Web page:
With Tax Day (April 18th this year!) right around the corner, we are seeing many advisors and investors looking at doing something different with their taxable portfolios. Make sure you know where the landmines are in your clients' portfolios. And let us help you identify strategies to manage the potential collateral damage. We have a TON of resources at your disposal.
For example, our 1099 Guide is designed to help you connect the dots for your clients between their Form 1099-DIV and their investment portfolio. We can show you how to help your clients better understand how their investments are taxed. Our Tax Season Essentials flyer can help you address some of the misconceptions around investment taxes using simple charts and illustrations. As always, we're here to help.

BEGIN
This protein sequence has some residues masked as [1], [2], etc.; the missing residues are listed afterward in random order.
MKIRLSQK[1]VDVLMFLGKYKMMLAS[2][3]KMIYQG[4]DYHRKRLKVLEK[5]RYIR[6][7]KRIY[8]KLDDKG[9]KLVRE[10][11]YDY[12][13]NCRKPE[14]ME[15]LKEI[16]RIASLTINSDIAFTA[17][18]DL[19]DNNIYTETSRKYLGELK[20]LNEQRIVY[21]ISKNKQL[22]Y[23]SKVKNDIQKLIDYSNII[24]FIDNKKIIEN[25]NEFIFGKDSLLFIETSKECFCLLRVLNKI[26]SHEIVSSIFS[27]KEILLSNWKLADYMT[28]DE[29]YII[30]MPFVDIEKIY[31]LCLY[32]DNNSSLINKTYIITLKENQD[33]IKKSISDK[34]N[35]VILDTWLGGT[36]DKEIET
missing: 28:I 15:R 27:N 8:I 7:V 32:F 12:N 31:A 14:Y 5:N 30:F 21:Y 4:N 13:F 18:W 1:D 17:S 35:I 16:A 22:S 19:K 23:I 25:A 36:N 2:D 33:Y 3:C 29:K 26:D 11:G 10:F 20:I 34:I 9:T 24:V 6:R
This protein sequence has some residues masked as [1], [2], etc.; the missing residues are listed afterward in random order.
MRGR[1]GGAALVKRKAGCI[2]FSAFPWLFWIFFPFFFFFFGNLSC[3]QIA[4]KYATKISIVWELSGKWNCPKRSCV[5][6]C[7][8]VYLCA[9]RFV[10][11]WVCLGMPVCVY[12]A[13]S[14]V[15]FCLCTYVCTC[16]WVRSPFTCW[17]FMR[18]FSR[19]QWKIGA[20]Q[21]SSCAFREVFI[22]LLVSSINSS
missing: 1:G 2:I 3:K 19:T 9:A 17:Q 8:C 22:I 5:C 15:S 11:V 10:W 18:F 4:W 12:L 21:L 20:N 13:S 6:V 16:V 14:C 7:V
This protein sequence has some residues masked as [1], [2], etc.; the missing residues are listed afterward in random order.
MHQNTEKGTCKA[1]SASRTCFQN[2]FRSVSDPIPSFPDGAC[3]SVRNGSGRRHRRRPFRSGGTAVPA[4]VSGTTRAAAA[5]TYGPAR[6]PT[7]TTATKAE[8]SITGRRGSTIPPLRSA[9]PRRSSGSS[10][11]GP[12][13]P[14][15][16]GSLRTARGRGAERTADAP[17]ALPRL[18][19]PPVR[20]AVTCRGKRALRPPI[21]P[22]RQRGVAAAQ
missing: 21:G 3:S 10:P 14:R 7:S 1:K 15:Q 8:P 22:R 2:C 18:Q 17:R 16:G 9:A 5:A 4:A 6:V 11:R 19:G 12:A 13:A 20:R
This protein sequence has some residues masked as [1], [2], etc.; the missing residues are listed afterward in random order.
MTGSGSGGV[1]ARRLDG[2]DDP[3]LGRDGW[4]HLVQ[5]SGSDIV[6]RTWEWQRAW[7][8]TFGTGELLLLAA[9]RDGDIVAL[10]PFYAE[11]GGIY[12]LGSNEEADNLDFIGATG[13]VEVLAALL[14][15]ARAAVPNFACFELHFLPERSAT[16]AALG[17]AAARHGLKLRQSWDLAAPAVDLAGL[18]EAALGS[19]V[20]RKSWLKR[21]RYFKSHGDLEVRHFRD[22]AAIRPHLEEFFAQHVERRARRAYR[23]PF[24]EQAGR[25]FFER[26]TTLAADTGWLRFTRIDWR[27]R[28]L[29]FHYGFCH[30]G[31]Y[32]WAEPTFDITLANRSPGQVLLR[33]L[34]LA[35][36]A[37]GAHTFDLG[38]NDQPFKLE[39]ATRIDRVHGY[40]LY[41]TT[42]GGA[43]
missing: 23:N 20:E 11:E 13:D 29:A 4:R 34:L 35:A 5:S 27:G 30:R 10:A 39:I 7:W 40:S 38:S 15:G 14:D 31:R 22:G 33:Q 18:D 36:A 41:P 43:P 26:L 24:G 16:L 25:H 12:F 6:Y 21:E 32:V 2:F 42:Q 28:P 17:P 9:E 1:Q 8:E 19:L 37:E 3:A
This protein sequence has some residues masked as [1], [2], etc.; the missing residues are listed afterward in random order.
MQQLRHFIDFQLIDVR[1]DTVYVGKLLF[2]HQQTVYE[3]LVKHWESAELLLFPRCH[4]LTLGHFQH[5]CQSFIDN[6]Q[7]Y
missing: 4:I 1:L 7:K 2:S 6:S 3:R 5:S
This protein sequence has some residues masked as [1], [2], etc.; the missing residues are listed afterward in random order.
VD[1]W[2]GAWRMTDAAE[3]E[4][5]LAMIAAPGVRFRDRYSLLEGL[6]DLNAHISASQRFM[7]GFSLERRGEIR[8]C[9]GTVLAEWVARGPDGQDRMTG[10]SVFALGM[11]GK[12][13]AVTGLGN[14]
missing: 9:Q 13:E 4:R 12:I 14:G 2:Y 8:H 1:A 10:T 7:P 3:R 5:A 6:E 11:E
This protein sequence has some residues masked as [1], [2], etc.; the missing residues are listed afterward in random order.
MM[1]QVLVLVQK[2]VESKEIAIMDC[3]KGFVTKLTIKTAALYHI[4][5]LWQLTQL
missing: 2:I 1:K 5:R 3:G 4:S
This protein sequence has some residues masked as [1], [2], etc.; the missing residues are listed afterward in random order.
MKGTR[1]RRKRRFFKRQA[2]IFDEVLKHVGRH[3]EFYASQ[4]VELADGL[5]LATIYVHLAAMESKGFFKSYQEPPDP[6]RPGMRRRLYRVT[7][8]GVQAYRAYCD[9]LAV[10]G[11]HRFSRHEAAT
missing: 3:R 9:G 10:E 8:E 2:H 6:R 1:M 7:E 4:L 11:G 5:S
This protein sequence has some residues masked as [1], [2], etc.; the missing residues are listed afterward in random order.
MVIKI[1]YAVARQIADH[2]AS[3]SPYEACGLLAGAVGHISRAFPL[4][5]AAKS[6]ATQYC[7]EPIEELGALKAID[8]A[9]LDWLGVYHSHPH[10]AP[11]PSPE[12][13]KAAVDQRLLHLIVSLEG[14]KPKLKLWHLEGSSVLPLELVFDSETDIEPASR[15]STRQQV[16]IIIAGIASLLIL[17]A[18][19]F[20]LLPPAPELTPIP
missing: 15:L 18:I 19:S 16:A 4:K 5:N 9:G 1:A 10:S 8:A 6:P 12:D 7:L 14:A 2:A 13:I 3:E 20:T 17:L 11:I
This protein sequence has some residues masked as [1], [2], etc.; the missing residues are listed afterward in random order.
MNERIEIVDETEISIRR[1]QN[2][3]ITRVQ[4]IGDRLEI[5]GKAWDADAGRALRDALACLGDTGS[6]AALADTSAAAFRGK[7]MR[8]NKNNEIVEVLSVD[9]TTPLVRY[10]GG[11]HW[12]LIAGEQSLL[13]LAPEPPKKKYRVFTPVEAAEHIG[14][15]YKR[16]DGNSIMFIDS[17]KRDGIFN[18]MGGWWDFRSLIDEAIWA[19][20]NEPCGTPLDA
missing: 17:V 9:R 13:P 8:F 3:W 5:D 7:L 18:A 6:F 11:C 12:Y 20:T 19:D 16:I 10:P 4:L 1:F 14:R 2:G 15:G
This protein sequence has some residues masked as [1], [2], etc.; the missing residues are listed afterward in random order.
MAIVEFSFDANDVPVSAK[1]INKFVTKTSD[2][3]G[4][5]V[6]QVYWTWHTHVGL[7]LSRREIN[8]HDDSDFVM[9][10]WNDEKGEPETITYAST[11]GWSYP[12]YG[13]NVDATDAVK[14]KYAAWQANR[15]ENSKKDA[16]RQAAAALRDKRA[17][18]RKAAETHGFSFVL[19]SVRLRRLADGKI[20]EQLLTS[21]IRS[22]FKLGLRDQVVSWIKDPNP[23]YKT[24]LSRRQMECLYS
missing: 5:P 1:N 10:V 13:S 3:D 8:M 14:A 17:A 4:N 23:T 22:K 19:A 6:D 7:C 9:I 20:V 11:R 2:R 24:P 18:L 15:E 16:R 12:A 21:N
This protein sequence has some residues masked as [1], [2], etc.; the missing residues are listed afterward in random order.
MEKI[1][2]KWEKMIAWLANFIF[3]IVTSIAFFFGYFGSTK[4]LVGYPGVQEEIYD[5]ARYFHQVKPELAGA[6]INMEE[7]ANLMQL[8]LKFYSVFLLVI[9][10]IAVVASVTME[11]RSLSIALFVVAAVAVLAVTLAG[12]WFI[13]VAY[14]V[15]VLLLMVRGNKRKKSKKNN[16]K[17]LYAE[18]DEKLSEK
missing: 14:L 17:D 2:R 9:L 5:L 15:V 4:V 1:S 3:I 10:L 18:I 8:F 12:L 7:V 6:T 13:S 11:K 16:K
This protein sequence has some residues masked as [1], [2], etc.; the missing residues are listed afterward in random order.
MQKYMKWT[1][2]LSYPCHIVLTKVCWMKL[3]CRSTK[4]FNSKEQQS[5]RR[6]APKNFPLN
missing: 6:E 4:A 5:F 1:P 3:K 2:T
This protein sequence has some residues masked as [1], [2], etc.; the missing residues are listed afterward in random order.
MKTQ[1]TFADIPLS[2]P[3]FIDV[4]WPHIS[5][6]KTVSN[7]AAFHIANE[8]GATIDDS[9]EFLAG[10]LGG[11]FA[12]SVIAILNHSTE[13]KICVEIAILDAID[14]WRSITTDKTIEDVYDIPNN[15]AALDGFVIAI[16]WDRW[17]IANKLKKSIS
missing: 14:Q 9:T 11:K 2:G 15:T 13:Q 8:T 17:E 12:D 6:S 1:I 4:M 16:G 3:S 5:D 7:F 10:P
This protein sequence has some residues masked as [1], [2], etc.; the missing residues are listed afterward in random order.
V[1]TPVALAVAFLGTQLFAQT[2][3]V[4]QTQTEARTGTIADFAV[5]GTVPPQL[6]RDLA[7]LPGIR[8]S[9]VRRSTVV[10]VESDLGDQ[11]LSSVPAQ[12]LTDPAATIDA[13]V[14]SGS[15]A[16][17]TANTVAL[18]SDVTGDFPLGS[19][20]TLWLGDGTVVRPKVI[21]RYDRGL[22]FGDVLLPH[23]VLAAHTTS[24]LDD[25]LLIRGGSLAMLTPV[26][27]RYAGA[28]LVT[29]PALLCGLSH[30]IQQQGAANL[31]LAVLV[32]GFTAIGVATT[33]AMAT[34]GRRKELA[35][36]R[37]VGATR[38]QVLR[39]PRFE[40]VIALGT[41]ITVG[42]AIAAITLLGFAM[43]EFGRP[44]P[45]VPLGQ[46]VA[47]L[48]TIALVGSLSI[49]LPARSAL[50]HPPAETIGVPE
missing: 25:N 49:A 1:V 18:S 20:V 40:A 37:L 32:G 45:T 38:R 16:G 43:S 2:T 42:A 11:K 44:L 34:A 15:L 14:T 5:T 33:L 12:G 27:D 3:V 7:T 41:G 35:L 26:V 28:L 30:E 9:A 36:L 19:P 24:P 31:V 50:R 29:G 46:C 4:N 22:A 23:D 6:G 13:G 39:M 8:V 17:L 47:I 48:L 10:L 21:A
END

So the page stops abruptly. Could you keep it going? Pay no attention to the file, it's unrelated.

2 Source for all data on IRMAA: https://youstaywealthy.com/medicare-irmaa-brackets/